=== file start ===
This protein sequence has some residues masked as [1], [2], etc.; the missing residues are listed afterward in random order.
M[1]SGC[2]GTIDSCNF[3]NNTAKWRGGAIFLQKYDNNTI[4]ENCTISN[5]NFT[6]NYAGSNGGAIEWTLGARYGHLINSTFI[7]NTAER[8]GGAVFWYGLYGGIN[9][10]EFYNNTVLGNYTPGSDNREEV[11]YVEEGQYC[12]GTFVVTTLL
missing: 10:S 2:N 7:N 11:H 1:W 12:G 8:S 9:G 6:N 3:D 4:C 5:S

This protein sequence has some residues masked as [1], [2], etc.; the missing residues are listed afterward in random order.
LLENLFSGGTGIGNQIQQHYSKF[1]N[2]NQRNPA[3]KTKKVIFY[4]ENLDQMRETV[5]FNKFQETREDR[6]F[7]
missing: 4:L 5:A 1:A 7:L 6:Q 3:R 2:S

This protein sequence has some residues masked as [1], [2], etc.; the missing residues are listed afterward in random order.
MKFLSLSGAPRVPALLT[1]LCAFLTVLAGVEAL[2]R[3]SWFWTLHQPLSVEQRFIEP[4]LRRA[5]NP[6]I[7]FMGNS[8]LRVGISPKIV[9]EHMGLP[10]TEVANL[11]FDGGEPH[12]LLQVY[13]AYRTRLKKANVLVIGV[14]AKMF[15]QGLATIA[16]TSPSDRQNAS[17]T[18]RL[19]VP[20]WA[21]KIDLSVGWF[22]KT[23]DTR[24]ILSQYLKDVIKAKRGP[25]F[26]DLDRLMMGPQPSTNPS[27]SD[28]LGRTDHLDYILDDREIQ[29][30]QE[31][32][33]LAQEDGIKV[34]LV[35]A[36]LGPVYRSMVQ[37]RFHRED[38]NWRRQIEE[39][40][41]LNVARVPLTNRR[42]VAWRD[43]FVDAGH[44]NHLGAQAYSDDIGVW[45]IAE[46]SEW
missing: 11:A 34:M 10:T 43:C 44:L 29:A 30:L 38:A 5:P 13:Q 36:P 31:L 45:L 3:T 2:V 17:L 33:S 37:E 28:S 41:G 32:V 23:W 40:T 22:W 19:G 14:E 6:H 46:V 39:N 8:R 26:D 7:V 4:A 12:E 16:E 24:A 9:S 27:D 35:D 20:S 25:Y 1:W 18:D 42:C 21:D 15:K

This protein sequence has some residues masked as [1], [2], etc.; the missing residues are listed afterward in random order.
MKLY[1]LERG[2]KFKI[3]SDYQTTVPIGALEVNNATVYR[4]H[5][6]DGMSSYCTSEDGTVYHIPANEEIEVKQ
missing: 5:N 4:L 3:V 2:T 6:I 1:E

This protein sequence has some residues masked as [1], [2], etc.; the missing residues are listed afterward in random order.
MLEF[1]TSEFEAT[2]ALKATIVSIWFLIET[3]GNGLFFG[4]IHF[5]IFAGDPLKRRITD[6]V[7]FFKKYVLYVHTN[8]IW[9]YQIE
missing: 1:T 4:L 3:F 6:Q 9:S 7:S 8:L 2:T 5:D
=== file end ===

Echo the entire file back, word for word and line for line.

This protein sequence has some residues masked as [1], [2], etc.; the missing residues are listed afterward in random order.
M[1]SGC[2]GTIDSCNF[3]NNTAKWRGGAIFLQKYDNNTI[4]ENCTISN[5]NFT[6]NYAGSNGGAIEWTLGARYGHLINSTFI[7]NTAER[8]GGAVFWYGLYGGIN[9][10]EFYNNTVLGNYTPGSDNREEV[11]YVEEGQYC[12]GTFVVTTLL
missing: 10:S 2:N 7:N 11:H 1:W 12:G 8:S 9:G 6:N 3:D 4:C 5:S

This protein sequence has some residues masked as [1], [2], etc.; the missing residues are listed afterward in random order.
LLENLFSGGTGIGNQIQQHYSKF[1]N[2]NQRNPA[3]KTKKVIFY[4]ENLDQMRETV[5]FNKFQETREDR[6]F[7]
missing: 4:L 5:A 1:A 7:L 6:Q 3:R 2:S

This protein sequence has some residues masked as [1], [2], etc.; the missing residues are listed afterward in random order.
MKFLSLSGAPRVPALLT[1]LCAFLTVLAGVEAL[2]R[3]SWFWTLHQPLSVEQRFIEP[4]LRRA[5]NP[6]I[7]FMGNS[8]LRVGISPKIV[9]EHMGLP[10]TEVANL[11]FDGGEPH[12]LLQVY[13]AYRTRLKKANVLVIGV[14]AKMF[15]QGLATIA[16]TSPSDRQNAS[17]T[18]RL[19]VP[20]WA[21]KIDLSVGWF[22]KT[23]DTR[24]ILSQYLKDVIKAKRGP[25]F[26]DLDRLMMGPQPSTNPS[27]SD[28]LGRTDHLDYILDDREIQ[29][30]QE[31][32][33]LAQEDGIKV[34]LV[35]A[36]LGPVYRSMVQ[37]RFHRED[38]NWRRQIEE[39][40][41]LNVARVPLTNRR[42]VAWRD[43]FVDAGH[44]NHLGAQAYSDDIGVW[45]IAE[46]SEW
missing: 11:A 34:M 10:T 43:C 44:L 29:A 30:L 38:A 5:P 13:Q 36:P 31:L 45:L 3:T 2:V 17:L 33:S 37:E 28:S 41:G 32:V 23:W 40:T 22:W 19:G 14:E 6:H 46:V 39:N 8:R 26:D 7:V 4:A 12:E 16:E 24:A 9:S 27:D 35:D 20:S 25:Y 1:W 18:D 42:C 21:D 15:K

This protein sequence has some residues masked as [1], [2], etc.; the missing residues are listed afterward in random order.
MKLY[1]LERG[2]KFKI[3]SDYQTTVPIGALEVNNATVYR[4]H[5][6]DGMSSYCTSEDGTVYHIPANEEIEVKQ
missing: 5:N 4:L 3:V 2:T 6:I 1:E

This protein sequence has some residues masked as [1], [2], etc.; the missing residues are listed afterward in random order.
MLEF[1]TSEFEAT[2]ALKATIVSIWFLIET[3]GNGLFFG[4]IHF[5]IFAGDPLKRRITD[6]V[7]FFKKYVLYVHTN[8]IW[9]YQIE
missing: 1:T 4:L 3:F 6:Q 9:S 7:S 8:L 2:T 5:D